Letters to Initiates – Motive Attribution Asymmetry

by | 10 Apr, 2024

When it comes to consciousness, it is Divinely intelligent and beyond our understanding.

As a general rule, anything that happens which supports what we believe will be seen by us, and anything that doesn’t will waft away from us. Even our brain plays a role in this, sorting stimulus from our day into conscious and subconscious piles so we are not overwhelmed with the vastness of it all.

This is then further added to in our clever modern era by news feeds that are set up based on algorithms of what we might be most interested in reading. The rest we never even see. Shiva and I often have a laugh about the vastly different news feeds we receive, living as partners in the one house! We generally see evidence around us that supports our belief systems, which then creates roots from the pure world of energy to the grounded reality of felt sensed experience, via our filters. Those filters at times get more powerful than our seeming capacity to shift them.

The shape of our individual and collective reality reference points is also affected by the average collective level of vibration. If the average of the collective vibration is very high, say set at love and kindness, we would be living in a golden age, which we are definitely not doing. 

We are instead living in an age where the set point in consciousness is full of blame and shame, and where a particularly nasty condition called “motive attribution asymmetry” affects humanity. This infectious mental state happens when we assume that the people we identify with have good motives for the things they do and the reasons they are called to think, speak and act. The people who we don’t agree with are unconsciously demonised and marginalised by assigning to them bad motives. They are not good people. They are people with nastiness inherent. So inherent is their nastiness that there is no point even trying to talk to them because they will never understand. They are sub-humans, not worthy of our effort. If you think this is not true, just consider for a moment the dialogue or lack of it between Democrats and Republicans, pro and anti abortionists, gay and fundamentalist Christians, transgender and traditional gender adherents, and their aligned media reporting machines. Or the Russia-Ukraine war. Or the Jewish-Palestine conflagration. Or any kind of racism, or sexism, or religious hatred. The disease is “motive attribution asymmetry,” upon which various studies have been done. What is the cure? Where do we start? 

Here is an idea. What if we start by talking to one another, understanding that there is a whole lot of life out there that is going on beyond the narrow confines of our own understanding of how things are? That some people, in good heart and in good faith, doing the best they can, have put down their rational parameters in a place that is not the same as ours. They have ranked different value scales to us. A simple example is the ranking of personal freedom as number one, as opposed to group solidarity and harmony. Or modesty as opposed to sexiness in dress. Are people who cover themselves from head to toe inherently better than people who wear see-through dresses at public events? Are people who wear see-through dresses at public events inherently better than those who cover themselves from head to toe? It depends who you ask. Motive attribution asymmetry will mean that there will not be a level playing field when we try to talk to each other about it.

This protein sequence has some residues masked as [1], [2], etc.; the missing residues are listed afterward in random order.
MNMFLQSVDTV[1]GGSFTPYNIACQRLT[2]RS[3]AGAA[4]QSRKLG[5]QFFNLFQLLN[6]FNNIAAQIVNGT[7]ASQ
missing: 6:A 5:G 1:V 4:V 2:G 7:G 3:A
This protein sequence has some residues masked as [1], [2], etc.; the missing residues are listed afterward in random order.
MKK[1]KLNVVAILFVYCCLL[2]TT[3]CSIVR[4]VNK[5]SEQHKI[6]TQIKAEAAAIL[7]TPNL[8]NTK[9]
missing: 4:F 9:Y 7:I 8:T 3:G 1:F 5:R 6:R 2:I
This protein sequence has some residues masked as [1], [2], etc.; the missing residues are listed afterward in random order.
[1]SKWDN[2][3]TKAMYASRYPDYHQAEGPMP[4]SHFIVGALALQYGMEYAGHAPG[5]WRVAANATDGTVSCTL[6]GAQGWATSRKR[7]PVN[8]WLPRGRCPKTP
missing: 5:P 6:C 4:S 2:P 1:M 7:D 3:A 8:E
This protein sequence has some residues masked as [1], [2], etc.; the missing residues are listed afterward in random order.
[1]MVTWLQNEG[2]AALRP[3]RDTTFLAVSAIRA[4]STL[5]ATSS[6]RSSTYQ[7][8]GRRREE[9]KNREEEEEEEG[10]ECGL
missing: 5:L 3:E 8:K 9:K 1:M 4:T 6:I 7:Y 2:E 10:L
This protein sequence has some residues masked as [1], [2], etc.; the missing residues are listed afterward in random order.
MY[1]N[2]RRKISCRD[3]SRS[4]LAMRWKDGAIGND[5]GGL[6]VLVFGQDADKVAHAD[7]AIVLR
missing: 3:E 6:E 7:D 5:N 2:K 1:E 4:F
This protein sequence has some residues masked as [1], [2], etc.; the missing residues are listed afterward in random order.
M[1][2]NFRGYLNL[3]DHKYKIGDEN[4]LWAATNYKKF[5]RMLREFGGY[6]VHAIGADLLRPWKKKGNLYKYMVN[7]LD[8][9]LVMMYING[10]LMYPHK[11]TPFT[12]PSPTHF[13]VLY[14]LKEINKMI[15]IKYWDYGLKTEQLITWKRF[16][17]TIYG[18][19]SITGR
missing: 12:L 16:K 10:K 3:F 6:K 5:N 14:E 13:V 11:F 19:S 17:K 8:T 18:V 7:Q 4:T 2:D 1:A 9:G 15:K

Hence the value of starting things off with conversational relating. Let’s find things we can agree on. Let’s talk about the way the weather is unfolding, or whether we have had our lunch, as Amma often inquires. Let’s build bridges to each other connecting heart, mind and energy, to provide a container into which more can pour later.  Let’s have open dialogue after some time has passed, into which we can say it how it is for us, and how we arrived at the kinds of places in consciousness that we have. How have you arrived at your places in consciousness? We barely know. We are too busy telling others how it is. We are not ready to listen to how it may be for others. Perhaps because at times the ‘other side’ has tried to speak in a really loud voice to be heard, we feel attacked and want them to go away?

We could start a revolution in communication by actively listening to what others are really saying. Not just preparing our defensive response, or our ‘why I am right and you are wrong.’ Perhaps we could ask some open questions that might elicit more of what is going on behind the bold statements made by people we may have written off as misguided, nutty or republican/democrat/capitalist/communist.

There is more than one way to spice a casserole, and actually thousands of ways just to cook a potato. Maybe we can replace moral superiority with open heartedness and learn a way to bring peace to our world. 



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